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Yiddish King Lear on the Relief Roll


of director Joseph Seiden. The play was better received than the film.” photo-credit=”Image by COURTESY OF THE NATIONAL CENTER FOR JEWISH FILM ” src=””]

The United States government bankrolled some of the most innovative Yiddish stage productions in the 20th century when it paid the salaries of actors, writers and directors under the auspices of the Works Progress Administration in the 1930s. One of the first plays funded by the WPA can still be seen on film almost 75 years later. The 1935 production of prominent Yiddish playwright Jacob Gordin’s 1892 play “The Yiddish King Lear” will be screened in Manhattan at CUNY’s Martin E. Segal Theatre Center on December 15.

Although Joseph Seiden supervised the film’s production, the cast in this “Lear” was directed in New York by Harry Thomashefsky, son of the famous Yiddish actor Boris Thomashefsky. The 1935 film captures a performance by actors who were part of the Federal Theatre Project’s Yiddish Unit, created under a plan to put unemployed Yiddish actors back to work at the height of the Great Depression. The FTP, part of the WPA, sponsored a free touring stage production of Boris Thomashefsky’s adaptation of Gordin’s “Lear,” as well as Harry Thomashefsky’s English version of the play, “Another King Lear.”

The 75th anniversary of the founding of both the WPA and the Yiddish Unit of the FTP begins in 2010. With national unemployment and underemployment now hovering around 17%, no one in Washington is yet calling for a new version of the WPA program, but the old version of the jobs program served its country, and Yiddish theater, quite effectively.

Written decades before the Great Depression, Jacob Gordin’s drama portrays Dovid Moysheles, a Lear-like Jewish businessman in Vilna who decides to give his wealth to his daughters and move to Palestine. “The Yiddish King Lear” acquired a new meaning for Depression-era audiences when Taybele, the Jewish counterpart to King Lear’s daughter Cordelia, declines her father’s gift of an expensive brooch. Audiences familiar with bread lines and bank failures in the 1930s had learned to live without extravagance, without the expensive “sparkling glass” that Taybele’s father prizes. Taybele’s fiancé, Yaffe, supports her decision by saying: “Taybele is right. How can people live happily when money is spent on such foolishness?” “Narishkayt,” his Yiddish word for “foolishness,” hints that the family patriarch may be a fool, a sentiment that Shakespeare emphasized by making a court jester King Lear’s companion for much of the play.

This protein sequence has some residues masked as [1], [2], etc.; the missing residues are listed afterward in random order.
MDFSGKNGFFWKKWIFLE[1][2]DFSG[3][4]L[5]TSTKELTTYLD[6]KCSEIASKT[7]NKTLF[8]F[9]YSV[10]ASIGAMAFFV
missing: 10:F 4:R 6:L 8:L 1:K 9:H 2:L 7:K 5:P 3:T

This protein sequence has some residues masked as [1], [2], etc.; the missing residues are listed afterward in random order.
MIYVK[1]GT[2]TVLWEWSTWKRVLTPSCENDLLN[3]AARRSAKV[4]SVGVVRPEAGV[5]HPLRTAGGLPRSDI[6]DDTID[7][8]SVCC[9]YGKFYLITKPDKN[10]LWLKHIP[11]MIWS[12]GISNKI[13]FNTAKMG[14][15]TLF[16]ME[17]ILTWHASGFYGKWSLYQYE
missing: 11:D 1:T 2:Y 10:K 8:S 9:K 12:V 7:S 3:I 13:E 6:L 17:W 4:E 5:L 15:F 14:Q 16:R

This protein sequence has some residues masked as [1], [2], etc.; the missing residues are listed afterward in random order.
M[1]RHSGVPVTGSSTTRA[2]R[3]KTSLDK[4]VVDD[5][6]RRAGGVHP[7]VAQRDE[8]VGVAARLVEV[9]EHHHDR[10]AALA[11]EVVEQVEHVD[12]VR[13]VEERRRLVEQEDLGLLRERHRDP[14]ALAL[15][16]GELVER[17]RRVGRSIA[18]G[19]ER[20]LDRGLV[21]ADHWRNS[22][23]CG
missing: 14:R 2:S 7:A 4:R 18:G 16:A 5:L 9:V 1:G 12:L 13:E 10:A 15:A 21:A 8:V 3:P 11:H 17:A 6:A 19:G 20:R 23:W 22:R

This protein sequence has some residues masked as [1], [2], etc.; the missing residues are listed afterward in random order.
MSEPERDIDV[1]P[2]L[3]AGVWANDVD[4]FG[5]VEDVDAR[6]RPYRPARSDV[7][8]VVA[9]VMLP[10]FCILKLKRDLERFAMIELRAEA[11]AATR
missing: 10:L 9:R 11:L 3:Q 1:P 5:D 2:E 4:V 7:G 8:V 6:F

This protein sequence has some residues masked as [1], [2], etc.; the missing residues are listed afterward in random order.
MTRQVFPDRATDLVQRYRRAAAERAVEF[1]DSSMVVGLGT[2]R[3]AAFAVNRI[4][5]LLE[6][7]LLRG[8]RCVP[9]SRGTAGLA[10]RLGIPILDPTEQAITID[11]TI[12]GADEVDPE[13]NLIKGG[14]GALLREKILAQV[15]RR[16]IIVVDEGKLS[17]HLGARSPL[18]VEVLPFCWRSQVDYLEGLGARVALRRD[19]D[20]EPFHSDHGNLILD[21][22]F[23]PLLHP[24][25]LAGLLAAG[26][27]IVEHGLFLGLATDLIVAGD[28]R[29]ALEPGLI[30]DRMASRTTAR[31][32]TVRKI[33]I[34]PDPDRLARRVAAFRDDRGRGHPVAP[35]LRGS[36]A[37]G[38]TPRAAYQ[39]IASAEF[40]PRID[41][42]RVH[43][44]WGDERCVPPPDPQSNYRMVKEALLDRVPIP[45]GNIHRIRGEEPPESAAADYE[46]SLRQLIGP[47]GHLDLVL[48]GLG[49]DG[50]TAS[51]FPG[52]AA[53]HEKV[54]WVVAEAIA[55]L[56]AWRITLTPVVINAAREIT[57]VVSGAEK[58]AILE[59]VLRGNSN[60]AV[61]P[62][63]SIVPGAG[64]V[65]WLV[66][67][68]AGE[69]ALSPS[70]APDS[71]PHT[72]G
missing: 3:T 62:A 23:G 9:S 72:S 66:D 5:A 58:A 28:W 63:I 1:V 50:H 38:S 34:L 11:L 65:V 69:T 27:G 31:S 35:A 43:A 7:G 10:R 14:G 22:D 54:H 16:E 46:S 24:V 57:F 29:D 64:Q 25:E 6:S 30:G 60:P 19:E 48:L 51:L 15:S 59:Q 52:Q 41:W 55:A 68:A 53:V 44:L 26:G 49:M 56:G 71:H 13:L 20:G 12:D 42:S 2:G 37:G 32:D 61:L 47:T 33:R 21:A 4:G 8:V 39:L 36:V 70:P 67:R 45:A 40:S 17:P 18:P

Yaffe, the most fully modern character in Gordin’s play, represents a new voice in Yiddish theater. He and Taybele break with patriarchal insistence that women should simply do as they are told. These two modern Jews prefer to study medicine, become doctors and help those in need, rather than accept jewels and Orthodox family pronouncements. By providing actors with unemployment relief, and the public with accessible, free theater, Boris and Harry Thomashefsky realized Yaffe and Taybele’s preference for public service, too.

A number of the FTP’s Yiddish actors can be seen in the 1935 film, with Maurice Krohner in the title role. (Boris Thomashefsky did not perform in the film.) These actors and their colleagues went on to perform other FTP plays, including remarkable Yiddish versions of Clifford Odets’s “Awake and Sing,” Sinclair Lewis’s “It Can’t Happen Here,” the long-running vaudeville revue “We Live and Laugh,” and David Pinski’s “The Tailor Becomes a Storekeeper.” These were a few of the hundreds of new plays and classics staged across the country, in large theater houses, schools, clubs, churches and synagogues, under the auspices of the FTP between 1935 and 1939. Most of the plays were performed in English, but Yiddish-language theater briefly became part of an ad hoc national theater. Works by Sholom Aleichem and Gordin played along with those of O’Neill, Shaw and Shakespeare. The Yiddish Unit and other special units made the FTP more inclusive, diverse and democratic.